The headquarters of Saudi Basic Industries Corp (SABIC) in Riyadh
Staggered payments could be an option as Aramco picks up a 70% stake in Sabic Image Credit: Reuters

Riyadh: Saudi Aramco is in talks about further staggering payments for a controlling stake in local petrochemical giant Saudi Basic Industries Corp. as the collapse in oil prices hammers its finances and causes the government to slash spending.

Aramco is weighing pushing out payments for the 70 per cent holding in the petrochemicals maker and reducing the size of the initial installment to the Saudi Arabian sovereign wealth fund - the Public Investment Fund. Aramco is also weighing whether it's possible to reduce the $69.1 billion price tag.

The talks are in early stages and it's unclear whether an agreement will be reached, the people said.

The company is seeking to preserve cash as it confronts a historic rout in crude prices and a burgeoning list of spending obligations. It reaffirmed a commitment to pay $75 billion in dividends this year, while in March it pledged to cut capital expenditure to save cash.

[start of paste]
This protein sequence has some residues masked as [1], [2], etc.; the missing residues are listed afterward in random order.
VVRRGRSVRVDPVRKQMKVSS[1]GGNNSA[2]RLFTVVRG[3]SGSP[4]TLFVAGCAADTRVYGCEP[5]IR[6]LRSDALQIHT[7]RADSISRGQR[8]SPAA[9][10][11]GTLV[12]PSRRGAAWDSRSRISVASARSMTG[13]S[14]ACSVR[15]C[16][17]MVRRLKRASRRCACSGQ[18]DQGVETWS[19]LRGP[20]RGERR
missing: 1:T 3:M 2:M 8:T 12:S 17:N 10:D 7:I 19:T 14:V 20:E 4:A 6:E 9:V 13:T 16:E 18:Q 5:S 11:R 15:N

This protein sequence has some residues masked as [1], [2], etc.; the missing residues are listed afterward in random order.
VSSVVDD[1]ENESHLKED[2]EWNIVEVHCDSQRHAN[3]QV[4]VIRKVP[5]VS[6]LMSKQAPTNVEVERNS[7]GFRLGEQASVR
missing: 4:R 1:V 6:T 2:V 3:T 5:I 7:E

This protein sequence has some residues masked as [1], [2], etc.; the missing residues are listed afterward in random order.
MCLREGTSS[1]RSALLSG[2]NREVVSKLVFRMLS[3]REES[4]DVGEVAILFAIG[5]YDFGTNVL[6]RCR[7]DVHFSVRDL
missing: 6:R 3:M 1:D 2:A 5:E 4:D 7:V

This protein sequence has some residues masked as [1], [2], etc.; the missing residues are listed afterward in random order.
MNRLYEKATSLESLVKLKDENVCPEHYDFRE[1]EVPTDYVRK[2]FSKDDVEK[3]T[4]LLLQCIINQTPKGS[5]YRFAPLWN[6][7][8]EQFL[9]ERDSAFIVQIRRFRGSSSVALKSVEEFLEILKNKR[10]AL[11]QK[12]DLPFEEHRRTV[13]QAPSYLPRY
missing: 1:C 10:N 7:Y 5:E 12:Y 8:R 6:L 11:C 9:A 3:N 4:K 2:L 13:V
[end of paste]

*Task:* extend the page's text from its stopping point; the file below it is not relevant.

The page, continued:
Saudi Arabia announced a slew of austerity measures on Monday to cope with the coronavirus pandemic and oil-price rout. The kingdom will triple value-added tax and cut a cost-of-living allowance for government workers as part of a $27 billion plan to boost revenue and reallocate spending for health care and to aid businesses.

Another restructuring

The Sabic deal has already restructured from the original terms. Under the current agreement from October, Aramco is set to pay a third in cash, down from half previously. The deadline for paying the rest was extended by four years until September 2025.

The initial pact involved Aramco paying 123.4 riyals ($32.85) a share for Sabic, whose share price has slumped to 73 riyals since that was agreed in March 2019.

Raising cash

The acquisition of Sabic is a key part of Aramco's strategy of moving downstream from oil production into chemicals. It will also serve as a way to help the PIF raise cash to fund its investment plans. With crude prices down more than 50 per cent since the start of the year, Aramco is looking at alternatives to raise funds.